Spring is in the air and homebuyers are coming out of hibernation. With the holidays over and the weather warming up, it’s the time of year that's typically considered a hot period for the housing market.
If you’ve considered selling your home, here's why spring is a great time to move forward with those plans:
- Warmer weather makes buyers active.
- The market is in the right place.
- There are plenty of buyers.
- You can get a head start.
Warmer Weather Makes Buyers Active
Spring is the undisputed champion of seasons for selling a home. Not only are flowers in bloom and the sky blue for some great marketing photos, but also people are chomping at the bit to start the closing process so they can move in and get settled before fall.
Homebuyers have a tendency to taper off in the winter, and not just in parts of the country that typically have frigid weather. A mixture of holiday obligations and kids in school lead to more homes coming off the market temporarily and buyers pressing pause on checking out new listings.
By the time spring hits, cabin fever has people anxious to start touring homes. Dina Gorrell, a real estate agent for Redfin focused on the northern Virginia area, says the first two weeks of April have been the busiest so far in 2019. "When the blossoms come out, everyone goes nuts for it," she says.
With work, school or family obligations at the end of summer, spring is the optimal time to take on house hunting and get moving on the purchase process. "We can see a clear indication that the market its turning back up," says Dario Cardile, vice president of growth at real estate brokerage Owners.com.
The Market Is in the Right Place
A combination of low interest rates and low single-family housing inventory means there are a lot of eager homebuyers forced to compete for what’s on the market.
After increasing interest rates to 2.5% in December 2018, the Federal Reserve has expressed plans to keep interest rates at the same level through 2021. While rising interest rates previously scared off unsure buyers, Cardile points out that the steady outlook for interest rates since December has encouraged more buyers to resume shopping for homes.
Mortgage News Daily reports the average interest rate for a 30-year, fixed-rate mortgage is 4.34% as of April 16, 2019. The rate is a decrease of 0.16% compared to the year prior, and Mortgage News Daily shows the average mortgage rate has steadily declined since November 2018.
While housing has largely been in a seller's market over the last few years – meaning the seller has an upper hand since there are more buyers than homes available – the natural real estate cycle of indicates that's easing. Depending on where you live, there may be more new houses under construction to help ease demand or fewer active buyers.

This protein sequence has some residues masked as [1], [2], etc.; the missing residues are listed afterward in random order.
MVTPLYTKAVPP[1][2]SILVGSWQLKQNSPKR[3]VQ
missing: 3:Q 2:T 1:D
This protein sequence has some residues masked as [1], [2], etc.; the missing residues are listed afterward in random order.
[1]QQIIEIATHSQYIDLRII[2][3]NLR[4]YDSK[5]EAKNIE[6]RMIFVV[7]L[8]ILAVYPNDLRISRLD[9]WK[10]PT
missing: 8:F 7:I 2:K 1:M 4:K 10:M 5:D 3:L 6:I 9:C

Still, a softer market doesn't mean you won't be able to sell your house or that it's worth less. The S&P CoreLogic Case-Shiller U.S. National Home Price NSA Index, which measures price increases in single-family homes across the U.S., found home prices increased by 4.26% from January 2018 to January 2019 – and they have been steadily climbing since February 2012.
There Are Plenty of Buyers
Just a few years ago, millennials were brand-new to homebuying, but they've since become a staple demographic of the real estate market. With them, the real estate industry has evolved to better utilize technology and data to help home shoppers search for available homes. Now when a real estate agent lists a house on the local multiple listing service, it also gets picked up by consumer-facing portals like Zillow, realtor.com and Redfin to reach homebuyers directly.
Of course, this doesn't exclusively benefit millennial buyers. The National Association of Realtors’ 2018 Profile of Home Buyers and Sellers reports that first-time homebuyers made up 33% of the total share of homebuyers last year, with a median age of 32. The median age for all homebuyers, however, was 47, indicating that new home purchases certainly aren't limited to first-time buyers or millennials.
Additionally, the move-in ready expectation that accompanied the rise of the millennial homebuyer is now widely embraced. To make your home as marketable as possible to all potential buyers, you should update key rooms like the kitchen and master bathroom, which are known to get a lot of attention from homebuyers. Consider replacing major appliances or systems that have reached the end of their life, such as the water heater or roof, since being able to say they're brand-new can add value to the house. Selling your home "as-is" promises quite a bit more work than a first-time buyer is willing to take on.